This morning Taiwan announced measures to bridge the digital divide. According to reports the Taiwan Ministry of Education will pledge US$3.7 million to purchase 8,000 computers for first through third graders from lower-income families in an effort to bridge the nation's digital divide and the families will also receive free Internet access for one year under the plan. What is interesting is that 67% of the populations are internet users while more than 75% household have direct internet access. India too doesn't fare badly in terms of nos. as far as IT is concerned. Our broadband population will reach 20 million in the next 3 years. With cost of hardware going down our computer population is also increasing. However amidst this entire boom lies a huge gap between the have and have-nots, which is perhaps worrying. The glass is always half full and on the optimistic side the digital era can actually bridge the divide in ways like no other in history.
The Digital Bridge in Action
While government sits on huge public funds for education (remember the 2% education cess we pay additional to tax) and is hopefully making plans to educate our youth, it is corporate India that is doing a commendable job in bridging the digital divide. Tech giants like Microsoft, Intel, AMD amongst others have been doing commendable work in bridging the digital divide and perhaps the hope for a brighter future lies there. A case in point is tech giant Microsoft's Project Jyoti.
Project Jyoti - A beam of hope and light
If each of us decides to serve the society in a way each of us can perhaps the world would be a happier place to live in. Microsoft's Project Jyoti is perhaps a good example of private-public partnership where using information & communication technologies an organization has made an impact in rural India and in places where it matters. A simple solution that has effectively worked for making lives more empowered and bridging the digital divide.
A simple and effective solution
Working with NGOs exposes you to different shades of life and it's perhaps being with the have-nots that you learn some of the best lessons in life. My friends Feroz, Kranti, Shelly, Manish and Surendra at Prayaas, an NGO, today lead empowered and dignified lives thanks to some very basic computer technology skillset like word processing and others they picked up. Consider the example of Feroz, son of a carpenter earning between Rs.800 to Rs.1000. Some basic knowledge of word processing and this 21 year old now works in one of the largest cable TV companies earning Rs.5,000 a month. Says Feroz "My father was a carpenter without any regular job or income. In a good month he made around Rs.1000. I initially started working with him to supplement his income. Later I came know about Prayaas and joined them. There I picked up word processing skills and got a certificate from Microsoft. Today Rs.5000 and an office job means a lot for me." Feroz's story doesn't end here. Having tasted success and the power of IT Feroz wants to now study to be a programmer. Says he "I want to be a programmer and rise further in my career. I want to give my mother and father a good life."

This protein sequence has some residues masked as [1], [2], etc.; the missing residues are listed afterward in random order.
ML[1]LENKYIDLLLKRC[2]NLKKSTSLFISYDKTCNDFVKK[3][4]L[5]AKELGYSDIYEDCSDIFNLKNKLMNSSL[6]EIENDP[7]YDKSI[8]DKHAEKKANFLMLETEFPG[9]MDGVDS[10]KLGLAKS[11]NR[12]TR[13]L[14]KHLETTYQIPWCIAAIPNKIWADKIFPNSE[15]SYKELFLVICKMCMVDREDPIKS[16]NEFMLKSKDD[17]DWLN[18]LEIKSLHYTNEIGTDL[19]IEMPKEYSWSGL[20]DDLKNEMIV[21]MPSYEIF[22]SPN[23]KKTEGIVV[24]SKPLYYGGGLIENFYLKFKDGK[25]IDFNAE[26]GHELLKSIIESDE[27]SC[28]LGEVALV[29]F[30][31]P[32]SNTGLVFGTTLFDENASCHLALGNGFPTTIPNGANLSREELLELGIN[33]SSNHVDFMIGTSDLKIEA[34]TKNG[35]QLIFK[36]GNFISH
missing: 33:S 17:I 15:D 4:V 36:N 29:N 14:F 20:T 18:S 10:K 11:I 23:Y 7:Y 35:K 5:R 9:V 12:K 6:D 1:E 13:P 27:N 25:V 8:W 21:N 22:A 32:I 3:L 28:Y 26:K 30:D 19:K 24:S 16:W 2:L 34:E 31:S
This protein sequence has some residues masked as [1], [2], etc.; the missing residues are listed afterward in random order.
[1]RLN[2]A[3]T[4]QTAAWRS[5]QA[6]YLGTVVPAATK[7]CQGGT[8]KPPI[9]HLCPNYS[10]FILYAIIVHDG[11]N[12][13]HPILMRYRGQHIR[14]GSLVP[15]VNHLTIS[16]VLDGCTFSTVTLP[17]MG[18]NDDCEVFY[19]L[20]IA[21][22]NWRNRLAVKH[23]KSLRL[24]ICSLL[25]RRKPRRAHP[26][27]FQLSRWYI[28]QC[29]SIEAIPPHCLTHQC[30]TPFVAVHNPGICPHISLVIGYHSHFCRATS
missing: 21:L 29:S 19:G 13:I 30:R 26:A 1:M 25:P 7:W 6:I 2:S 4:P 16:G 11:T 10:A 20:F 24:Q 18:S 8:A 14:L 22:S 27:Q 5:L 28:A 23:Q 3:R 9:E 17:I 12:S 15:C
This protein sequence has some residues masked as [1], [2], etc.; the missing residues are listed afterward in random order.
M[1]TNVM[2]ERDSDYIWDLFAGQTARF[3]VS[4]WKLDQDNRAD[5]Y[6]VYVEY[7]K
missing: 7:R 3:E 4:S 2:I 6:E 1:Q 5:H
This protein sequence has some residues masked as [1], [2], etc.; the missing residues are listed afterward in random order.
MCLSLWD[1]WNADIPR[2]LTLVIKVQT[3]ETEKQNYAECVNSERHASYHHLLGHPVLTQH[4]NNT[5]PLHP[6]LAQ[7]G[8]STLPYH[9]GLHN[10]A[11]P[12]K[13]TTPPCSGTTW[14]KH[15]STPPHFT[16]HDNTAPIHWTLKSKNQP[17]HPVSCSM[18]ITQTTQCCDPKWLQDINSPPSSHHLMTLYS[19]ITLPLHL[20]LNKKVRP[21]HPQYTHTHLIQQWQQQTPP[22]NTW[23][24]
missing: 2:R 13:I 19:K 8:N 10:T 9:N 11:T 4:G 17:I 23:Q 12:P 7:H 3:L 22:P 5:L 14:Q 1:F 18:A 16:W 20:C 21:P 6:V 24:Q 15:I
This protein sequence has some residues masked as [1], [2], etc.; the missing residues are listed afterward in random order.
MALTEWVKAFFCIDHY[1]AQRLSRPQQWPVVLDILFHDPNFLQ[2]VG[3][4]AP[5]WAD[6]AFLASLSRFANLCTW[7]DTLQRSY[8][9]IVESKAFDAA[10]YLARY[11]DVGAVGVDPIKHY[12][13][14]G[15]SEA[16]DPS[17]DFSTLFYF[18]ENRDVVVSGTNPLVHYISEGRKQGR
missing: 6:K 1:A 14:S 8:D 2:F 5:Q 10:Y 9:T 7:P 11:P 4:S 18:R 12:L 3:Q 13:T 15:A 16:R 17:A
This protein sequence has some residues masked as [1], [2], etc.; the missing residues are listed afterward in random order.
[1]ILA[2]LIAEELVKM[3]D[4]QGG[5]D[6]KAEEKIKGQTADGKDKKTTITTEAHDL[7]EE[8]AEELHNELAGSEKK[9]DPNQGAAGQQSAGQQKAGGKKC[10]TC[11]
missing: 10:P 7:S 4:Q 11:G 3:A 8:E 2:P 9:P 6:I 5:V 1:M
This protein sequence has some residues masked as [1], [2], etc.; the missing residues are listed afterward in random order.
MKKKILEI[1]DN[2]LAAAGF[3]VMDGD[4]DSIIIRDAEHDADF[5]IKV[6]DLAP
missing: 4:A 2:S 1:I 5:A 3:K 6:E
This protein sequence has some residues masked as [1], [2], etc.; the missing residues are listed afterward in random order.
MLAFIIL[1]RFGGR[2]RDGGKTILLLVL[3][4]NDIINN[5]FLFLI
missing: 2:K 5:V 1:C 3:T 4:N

The formula for making this work is rather simple
Private organization (Microsoft) + Public partnership (Prayaas) + Imparting skills (word processing) + accreditation (certificate) = Success story like Feroz's.
The ingredients of hope
That's the magic of information technology and combine that with a booming economy and with more companies working for a greater common good we can have almost have an equitable society. In a country like India perhaps the bridge between have and haven't-nots, the urban and rural will perhaps take aeons to build if at all considering the political leadership. Our only hope lies in bridging this divide through a digital bridge through a private-public partnership.
A Model of Hope
Private initiatives like Project Jyoti can be seen as a model in not just empowering marginalized communities but also building an IT workforce. According to Ms. Vikas Goswami, Lead - CSR, Microsoft India "It is imperative for us to maintain an unerring eye on the big picture and consistently strive to contribute to the development of communities that we operate in." She goes on to add "Our focus is on empowering individuals in rural communities with ICT skills training and helping them explore sustainable livelihood options."
The Last Word
In a digital economy the only way to bridge the gap is through the digital bridge. India's hope lies with IT and if more tech companies would come forward and contribute their bit for the society and help build this digital bridge we are truly headed towards an equitable society. I am optimistic. The glass is half full.